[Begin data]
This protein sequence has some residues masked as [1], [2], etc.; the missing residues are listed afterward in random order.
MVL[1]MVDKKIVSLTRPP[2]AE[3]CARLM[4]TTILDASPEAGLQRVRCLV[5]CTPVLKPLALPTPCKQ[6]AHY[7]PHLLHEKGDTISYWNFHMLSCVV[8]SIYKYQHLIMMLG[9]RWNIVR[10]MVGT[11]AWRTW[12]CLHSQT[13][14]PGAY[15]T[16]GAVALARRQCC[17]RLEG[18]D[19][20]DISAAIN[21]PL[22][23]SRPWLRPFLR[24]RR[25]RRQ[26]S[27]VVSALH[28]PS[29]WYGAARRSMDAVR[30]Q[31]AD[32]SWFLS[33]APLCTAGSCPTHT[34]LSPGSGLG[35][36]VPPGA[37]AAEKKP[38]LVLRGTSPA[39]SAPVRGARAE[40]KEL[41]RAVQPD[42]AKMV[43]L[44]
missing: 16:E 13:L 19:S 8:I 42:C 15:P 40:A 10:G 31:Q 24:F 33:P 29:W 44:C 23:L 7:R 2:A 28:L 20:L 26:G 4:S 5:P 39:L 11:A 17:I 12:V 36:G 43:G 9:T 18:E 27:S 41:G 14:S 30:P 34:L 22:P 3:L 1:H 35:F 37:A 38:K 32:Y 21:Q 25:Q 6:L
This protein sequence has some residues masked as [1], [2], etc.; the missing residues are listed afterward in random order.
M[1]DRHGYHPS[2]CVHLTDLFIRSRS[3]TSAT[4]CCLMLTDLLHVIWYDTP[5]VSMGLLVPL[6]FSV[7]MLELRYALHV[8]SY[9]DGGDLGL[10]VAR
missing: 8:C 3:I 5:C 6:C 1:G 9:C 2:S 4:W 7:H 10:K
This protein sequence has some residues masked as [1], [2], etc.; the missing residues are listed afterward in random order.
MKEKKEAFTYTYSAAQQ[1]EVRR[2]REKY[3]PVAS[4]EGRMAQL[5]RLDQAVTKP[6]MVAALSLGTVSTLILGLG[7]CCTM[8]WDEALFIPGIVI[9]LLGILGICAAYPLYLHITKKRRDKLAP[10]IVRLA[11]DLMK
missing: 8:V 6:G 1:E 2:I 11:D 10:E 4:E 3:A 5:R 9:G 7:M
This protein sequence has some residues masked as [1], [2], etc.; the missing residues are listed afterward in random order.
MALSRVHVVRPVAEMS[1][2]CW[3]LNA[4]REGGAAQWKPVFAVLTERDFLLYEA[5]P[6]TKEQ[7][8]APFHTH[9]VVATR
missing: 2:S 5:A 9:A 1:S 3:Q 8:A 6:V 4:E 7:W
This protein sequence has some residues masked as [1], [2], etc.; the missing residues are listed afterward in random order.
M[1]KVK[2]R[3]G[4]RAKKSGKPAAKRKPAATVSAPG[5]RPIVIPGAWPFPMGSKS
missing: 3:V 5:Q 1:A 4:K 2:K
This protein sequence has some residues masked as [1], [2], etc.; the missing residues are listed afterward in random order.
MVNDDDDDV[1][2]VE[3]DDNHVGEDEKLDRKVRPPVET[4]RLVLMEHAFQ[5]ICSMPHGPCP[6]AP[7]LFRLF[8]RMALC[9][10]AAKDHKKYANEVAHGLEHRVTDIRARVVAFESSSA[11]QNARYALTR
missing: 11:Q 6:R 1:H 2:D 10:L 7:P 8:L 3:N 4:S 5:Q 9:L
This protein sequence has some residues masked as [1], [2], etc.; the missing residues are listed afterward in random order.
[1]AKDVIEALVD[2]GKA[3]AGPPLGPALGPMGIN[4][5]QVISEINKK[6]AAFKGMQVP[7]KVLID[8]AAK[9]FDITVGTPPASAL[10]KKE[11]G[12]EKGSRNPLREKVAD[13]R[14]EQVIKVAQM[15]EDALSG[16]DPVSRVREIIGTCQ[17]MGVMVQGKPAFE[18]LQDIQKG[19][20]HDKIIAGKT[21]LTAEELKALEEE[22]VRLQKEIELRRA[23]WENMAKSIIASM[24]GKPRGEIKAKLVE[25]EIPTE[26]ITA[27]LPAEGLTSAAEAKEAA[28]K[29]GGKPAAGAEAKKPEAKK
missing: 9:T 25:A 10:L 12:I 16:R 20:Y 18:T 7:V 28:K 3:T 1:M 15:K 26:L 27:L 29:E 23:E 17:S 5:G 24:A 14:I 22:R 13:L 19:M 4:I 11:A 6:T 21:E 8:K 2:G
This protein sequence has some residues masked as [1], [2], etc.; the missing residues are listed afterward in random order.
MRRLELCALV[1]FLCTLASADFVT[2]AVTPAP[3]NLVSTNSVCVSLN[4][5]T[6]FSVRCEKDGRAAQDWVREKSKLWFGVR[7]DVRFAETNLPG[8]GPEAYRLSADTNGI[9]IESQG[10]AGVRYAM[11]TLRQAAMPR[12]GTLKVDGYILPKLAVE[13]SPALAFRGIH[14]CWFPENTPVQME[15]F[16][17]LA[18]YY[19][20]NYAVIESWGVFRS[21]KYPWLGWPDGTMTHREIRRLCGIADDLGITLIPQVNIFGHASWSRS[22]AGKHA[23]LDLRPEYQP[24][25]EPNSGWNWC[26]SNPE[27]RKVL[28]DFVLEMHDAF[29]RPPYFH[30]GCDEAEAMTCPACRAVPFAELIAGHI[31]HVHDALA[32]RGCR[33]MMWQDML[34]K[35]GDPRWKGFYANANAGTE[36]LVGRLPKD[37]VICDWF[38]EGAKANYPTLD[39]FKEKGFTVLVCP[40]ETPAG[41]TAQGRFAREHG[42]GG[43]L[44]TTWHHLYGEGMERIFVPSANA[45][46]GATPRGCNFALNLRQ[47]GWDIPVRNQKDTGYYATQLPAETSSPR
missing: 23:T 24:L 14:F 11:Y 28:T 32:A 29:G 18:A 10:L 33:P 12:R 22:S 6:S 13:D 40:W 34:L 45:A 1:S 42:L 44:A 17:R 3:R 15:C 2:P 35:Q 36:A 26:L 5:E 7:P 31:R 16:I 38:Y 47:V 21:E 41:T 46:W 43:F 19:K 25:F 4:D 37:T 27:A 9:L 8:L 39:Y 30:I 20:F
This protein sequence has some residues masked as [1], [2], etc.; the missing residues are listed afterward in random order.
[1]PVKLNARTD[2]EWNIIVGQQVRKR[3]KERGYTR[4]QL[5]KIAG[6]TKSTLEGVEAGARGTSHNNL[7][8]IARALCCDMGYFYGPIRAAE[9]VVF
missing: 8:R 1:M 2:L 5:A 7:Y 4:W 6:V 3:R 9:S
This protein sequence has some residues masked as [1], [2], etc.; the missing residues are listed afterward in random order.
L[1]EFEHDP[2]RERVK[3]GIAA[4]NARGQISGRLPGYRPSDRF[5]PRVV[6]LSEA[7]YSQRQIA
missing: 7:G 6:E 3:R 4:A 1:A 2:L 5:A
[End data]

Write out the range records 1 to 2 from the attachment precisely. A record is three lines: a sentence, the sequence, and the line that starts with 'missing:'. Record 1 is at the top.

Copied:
This protein sequence has some residues masked as [1], [2], etc.; the missing residues are listed afterward in random order.
MVL[1]MVDKKIVSLTRPP[2]AE[3]CARLM[4]TTILDASPEAGLQRVRCLV[5]CTPVLKPLALPTPCKQ[6]AHY[7]PHLLHEKGDTISYWNFHMLSCVV[8]SIYKYQHLIMMLG[9]RWNIVR[10]MVGT[11]AWRTW[12]CLHSQT[13][14]PGAY[15]T[16]GAVALARRQCC[17]RLEG[18]D[19][20]DISAAIN[21]PL[22][23]SRPWLRPFLR[24]RR[25]RRQ[26]S[27]VVSALH[28]PS[29]WYGAARRSMDAVR[30]Q[31]AD[32]SWFLS[33]APLCTAGSCPTHT[34]LSPGSGLG[35][36]VPPGA[37]AAEKKP[38]LVLRGTSPA[39]SAPVRGARAE[40]KEL[41]RAVQPD[42]AKMV[43]L[44]
missing: 16:E 13:L 19:S 8:I 42:C 15:P 40:A 10:G 31:Q 24:F 33:P 29:W 44:C 23:L 7:R 2:A 28:L 20:L 26:G 4:S 5:P 39:L 11:A 17:I 12:V 36:G 43:G 9:T 18:E 27:S 41:G 14:S 30:P 34:L 22:P 3:L 1:H 35:F 37:A 38:K 32:Y 21:Q 25:Q 6:L
This protein sequence has some residues masked as [1], [2], etc.; the missing residues are listed afterward in random order.
M[1]DRHGYHPS[2]CVHLTDLFIRSRS[3]TSAT[4]CCLMLTDLLHVIWYDTP[5]VSMGLLVPL[6]FSV[7]MLELRYALHV[8]SY[9]DGGDLGL[10]VAR
missing: 8:C 3:I 5:C 6:C 1:G 9:C 2:S 4:W 7:H 10:K